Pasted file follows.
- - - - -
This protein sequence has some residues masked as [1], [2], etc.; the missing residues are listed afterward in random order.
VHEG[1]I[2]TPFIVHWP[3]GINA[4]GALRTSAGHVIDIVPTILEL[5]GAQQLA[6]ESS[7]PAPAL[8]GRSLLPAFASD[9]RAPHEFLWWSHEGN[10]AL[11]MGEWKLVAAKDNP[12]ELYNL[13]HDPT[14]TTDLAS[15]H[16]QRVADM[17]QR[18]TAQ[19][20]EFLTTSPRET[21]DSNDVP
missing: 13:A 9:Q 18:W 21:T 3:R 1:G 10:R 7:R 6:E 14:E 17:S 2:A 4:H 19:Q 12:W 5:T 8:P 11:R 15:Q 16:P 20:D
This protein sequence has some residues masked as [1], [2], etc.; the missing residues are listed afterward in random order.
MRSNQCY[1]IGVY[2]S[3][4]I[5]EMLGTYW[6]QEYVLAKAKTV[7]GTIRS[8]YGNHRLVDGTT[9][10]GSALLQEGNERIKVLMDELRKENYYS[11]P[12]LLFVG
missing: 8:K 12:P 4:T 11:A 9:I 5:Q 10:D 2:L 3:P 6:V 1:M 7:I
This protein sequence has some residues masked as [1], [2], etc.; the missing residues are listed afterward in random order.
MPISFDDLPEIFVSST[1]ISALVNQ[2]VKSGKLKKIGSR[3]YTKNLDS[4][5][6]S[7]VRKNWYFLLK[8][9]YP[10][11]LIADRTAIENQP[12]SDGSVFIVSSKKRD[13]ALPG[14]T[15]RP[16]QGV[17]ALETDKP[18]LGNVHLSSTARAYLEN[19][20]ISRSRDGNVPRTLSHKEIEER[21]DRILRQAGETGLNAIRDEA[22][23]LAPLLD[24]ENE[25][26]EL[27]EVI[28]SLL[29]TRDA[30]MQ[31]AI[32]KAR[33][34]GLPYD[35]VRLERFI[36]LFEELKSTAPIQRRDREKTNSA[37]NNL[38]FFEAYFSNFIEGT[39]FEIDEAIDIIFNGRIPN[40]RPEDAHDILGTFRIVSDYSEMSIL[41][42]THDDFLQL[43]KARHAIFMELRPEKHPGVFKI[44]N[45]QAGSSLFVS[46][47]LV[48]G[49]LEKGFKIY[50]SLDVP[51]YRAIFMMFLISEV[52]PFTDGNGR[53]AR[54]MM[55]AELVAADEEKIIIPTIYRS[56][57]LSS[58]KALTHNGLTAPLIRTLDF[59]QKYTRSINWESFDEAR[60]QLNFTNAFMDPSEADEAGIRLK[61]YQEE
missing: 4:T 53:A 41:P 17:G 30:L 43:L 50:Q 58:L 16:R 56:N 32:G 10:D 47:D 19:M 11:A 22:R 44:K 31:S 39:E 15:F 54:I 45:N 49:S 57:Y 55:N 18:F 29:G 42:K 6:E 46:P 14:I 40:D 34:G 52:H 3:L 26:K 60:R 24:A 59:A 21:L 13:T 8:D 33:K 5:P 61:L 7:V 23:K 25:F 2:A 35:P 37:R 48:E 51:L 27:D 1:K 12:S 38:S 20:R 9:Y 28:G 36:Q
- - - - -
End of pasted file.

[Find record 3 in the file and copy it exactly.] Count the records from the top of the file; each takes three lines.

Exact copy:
This protein sequence has some residues masked as [1], [2], etc.; the missing residues are listed afterward in random order.
MPISFDDLPEIFVSST[1]ISALVNQ[2]VKSGKLKKIGSR[3]YTKNLDS[4][5][6]S[7]VRKNWYFLLK[8][9]YP[10][11]LIADRTAIENQP[12]SDGSVFIVSSKKRD[13]ALPG[14]T[15]RP[16]QGV[17]ALETDKP[18]LGNVHLSSTARAYLEN[19][20]ISRSRDGNVPRTLSHKEIEER[21]DRILRQAGETGLNAIRDEA[22][23]LAPLLD[24]ENE[25][26]EL[27]EVI[28]SLL[29]TRDA[30]MQ[31]AI[32]KAR[33][34]GLPYD[35]VRLERFI[36]LFEELKSTAPIQRRDREKTNSA[37]NNL[38]FFEAYFSNFIEGT[39]FEIDEAIDIIFNGRIPN[40]RPEDAHDILGTFRIVSDYSEMSIL[41][42]THDDFLQL[43]KARHAIFMELRPEKHPGVFKI[44]N[45]QAGSSLFVS[46][47]LV[48]G[49]LEKGFKIY[50]SLDVP[51]YRAIFMMFLISEV[52]PFTDGNGR[53]AR[54]MM[55]AELVAADEEKIIIPTIYRS[56][57]LSS[58]KALTHNGLTAPLIRTLDF[59]QKYTRSINWESFDEAR[60]QLNFTNAFMDPSEADEAGIRLK[61]YQEE
missing: 4:T 53:A 41:P 17:G 30:L 43:L 50:Q 58:L 16:R 56:N 32:G 10:D 47:D 19:M 11:A 22:R 44:K 31:S 39:E 15:F 54:I 45:N 49:S 57:Y 55:N 18:F 29:G 42:K 6:E 46:P 14:I 40:D 34:G 52:H 3:L 26:K 60:R 24:A 59:A 21:L 13:T 8:D 33:K 5:P 61:L 7:V 23:K 25:F 2:A 35:P 37:R 48:E 51:L 27:D 1:K 12:S 38:S 20:R 9:Y 28:G 36:Q